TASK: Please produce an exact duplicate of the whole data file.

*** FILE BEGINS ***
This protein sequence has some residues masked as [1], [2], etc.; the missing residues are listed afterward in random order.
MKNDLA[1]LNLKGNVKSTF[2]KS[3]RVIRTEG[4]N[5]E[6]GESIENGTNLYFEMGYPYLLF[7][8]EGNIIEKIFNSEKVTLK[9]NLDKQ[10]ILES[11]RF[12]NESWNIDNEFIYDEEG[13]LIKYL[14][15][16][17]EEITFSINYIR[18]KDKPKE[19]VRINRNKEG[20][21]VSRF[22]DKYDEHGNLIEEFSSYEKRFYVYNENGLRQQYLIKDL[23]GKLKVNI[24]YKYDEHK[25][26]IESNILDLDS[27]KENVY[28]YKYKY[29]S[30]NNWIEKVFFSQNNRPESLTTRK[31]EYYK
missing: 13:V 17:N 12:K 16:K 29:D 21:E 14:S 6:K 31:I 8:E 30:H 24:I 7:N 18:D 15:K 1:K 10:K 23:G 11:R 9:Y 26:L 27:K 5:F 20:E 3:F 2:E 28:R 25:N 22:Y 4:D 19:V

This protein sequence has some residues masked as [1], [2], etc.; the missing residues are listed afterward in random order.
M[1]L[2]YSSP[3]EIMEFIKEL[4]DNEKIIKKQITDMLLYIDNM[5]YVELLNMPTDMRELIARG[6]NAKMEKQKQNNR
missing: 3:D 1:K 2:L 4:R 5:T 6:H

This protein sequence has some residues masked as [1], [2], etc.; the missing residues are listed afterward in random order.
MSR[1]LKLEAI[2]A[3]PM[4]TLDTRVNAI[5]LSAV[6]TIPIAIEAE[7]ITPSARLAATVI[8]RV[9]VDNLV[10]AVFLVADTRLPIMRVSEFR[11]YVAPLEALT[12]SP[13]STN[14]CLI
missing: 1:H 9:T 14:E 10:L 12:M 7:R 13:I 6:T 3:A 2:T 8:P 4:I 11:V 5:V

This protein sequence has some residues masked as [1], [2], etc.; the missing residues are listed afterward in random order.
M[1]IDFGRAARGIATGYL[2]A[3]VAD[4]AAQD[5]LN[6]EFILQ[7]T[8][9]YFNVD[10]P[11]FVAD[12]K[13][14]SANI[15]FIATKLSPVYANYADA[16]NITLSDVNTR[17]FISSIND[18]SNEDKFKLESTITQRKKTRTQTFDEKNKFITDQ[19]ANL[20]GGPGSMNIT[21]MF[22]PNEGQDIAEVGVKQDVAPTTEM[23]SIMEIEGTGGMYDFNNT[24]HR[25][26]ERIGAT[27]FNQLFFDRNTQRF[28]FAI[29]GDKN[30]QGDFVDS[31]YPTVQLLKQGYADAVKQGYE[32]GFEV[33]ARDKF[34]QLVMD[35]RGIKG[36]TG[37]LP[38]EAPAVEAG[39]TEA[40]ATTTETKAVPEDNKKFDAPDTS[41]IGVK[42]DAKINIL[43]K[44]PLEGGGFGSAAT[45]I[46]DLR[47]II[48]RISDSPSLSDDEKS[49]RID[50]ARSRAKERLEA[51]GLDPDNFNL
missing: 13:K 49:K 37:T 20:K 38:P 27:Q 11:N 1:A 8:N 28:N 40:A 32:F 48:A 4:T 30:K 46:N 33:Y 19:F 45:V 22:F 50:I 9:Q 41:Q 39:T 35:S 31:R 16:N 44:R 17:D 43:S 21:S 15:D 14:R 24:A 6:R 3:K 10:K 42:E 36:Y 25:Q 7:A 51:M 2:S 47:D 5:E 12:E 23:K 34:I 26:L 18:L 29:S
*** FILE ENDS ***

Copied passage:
This protein sequence has some residues masked as [1], [2], etc.; the missing residues are listed afterward in random order.
MKNDLA[1]LNLKGNVKSTF[2]KS[3]RVIRTEG[4]N[5]E[6]GESIENGTNLYFEMGYPYLLF[7][8]EGNIIEKIFNSEKVTLK[9]NLDKQ[10]ILES[11]RF[12]NESWNIDNEFIYDEEG[13]LIKYL[14][15][16][17]EEITFSINYIR[18]KDKPKE[19]VRINRNKEG[20][21]VSRF[22]DKYDEHGNLIEEFSSYEKRFYVYNENGLRQQYLIKDL[23]GKLKVNI[24]YKYDEHK[25][26]IESNILDLDS[27]KENVY[28]YKYKY[29]S[30]NNWIEKVFFSQNNRPESLTTRK[31]EYYK
missing: 13:V 17:N 12:K 16:K 29:D 21:E 14:S 6:K 31:I 8:E 30:H 24:I 7:N 18:D 15:K 1:K 10:K 23:G 11:R 9:Y 26:L 27:K 5:F 20:E 3:F 2:E 28:R 25:N 22:Y 4:D 19:V

This protein sequence has some residues masked as [1], [2], etc.; the missing residues are listed afterward in random order.
M[1]L[2]YSSP[3]EIMEFIKEL[4]DNEKIIKKQITDMLLYIDNM[5]YVELLNMPTDMRELIARG[6]NAKMEKQKQNNR
missing: 3:D 1:K 2:L 4:R 5:T 6:H

This protein sequence has some residues masked as [1], [2], etc.; the missing residues are listed afterward in random order.
MSR[1]LKLEAI[2]A[3]PM[4]TLDTRVNAI[5]LSAV[6]TIPIAIEAE[7]ITPSARLAATVI[8]RV[9]VDNLV[10]AVFLVADTRLPIMRVSEFR[11]YVAPLEALT[12]SP[13]STN[14]CLI
missing: 1:H 9:T 14:E 10:L 12:M 7:R 13:I 6:T 3:A 2:T 8:P 4:I 11:V 5:V

This protein sequence has some residues masked as [1], [2], etc.; the missing residues are listed afterward in random order.
M[1]IDFGRAARGIATGYL[2]A[3]VAD[4]AAQD[5]LN[6]EFILQ[7]T[8][9]YFNVD[10]P[11]FVAD[12]K[13][14]SANI[15]FIATKLSPVYANYADA[16]NITLSDVNTR[17]FISSIND[18]SNEDKFKLESTITQRKKTRTQTFDEKNKFITDQ[19]ANL[20]GGPGSMNIT[21]MF[22]PNEGQDIAEVGVKQDVAPTTEM[23]SIMEIEGTGGMYDFNNT[24]HR[25][26]ERIGAT[27]FNQLFFDRNTQRF[28]FAI[29]GDKN[30]QGDFVDS[31]YPTVQLLKQGYADAVKQGYE[32]GFEV[33]ARDKF[34]QLVMD[35]RGIKG[36]TG[37]LP[38]EAPAVEAG[39]TEA[40]ATTTETKAVPEDNKKFDAPDTS[41]IGVK[42]DAKINIL[43]K[44]PLEGGGFGSAAT[45]I[46]DLR[47]II[48]RISDSPSLSDDEKS[49]RID[50]ARSRAKERLEA[51]GLDPDNFNL
missing: 13:K 49:K 37:T 20:K 38:P 27:Q 11:N 1:A 8:N 28:N 40:A 32:F 48:A 4:T 30:K 46:N 33:Y 19:F 45:V 22:F 50:I 9:Q 41:Q 39:T 35:S 31:R 16:N 44:R 17:D 43:S 21:S 15:D 14:R 24:A 6:R 3:K 10:K 42:E 36:Y 25:Q 7:A 51:M 2:S 47:D 5:E 12:E 23:K 34:I 26:L 18:L 29:S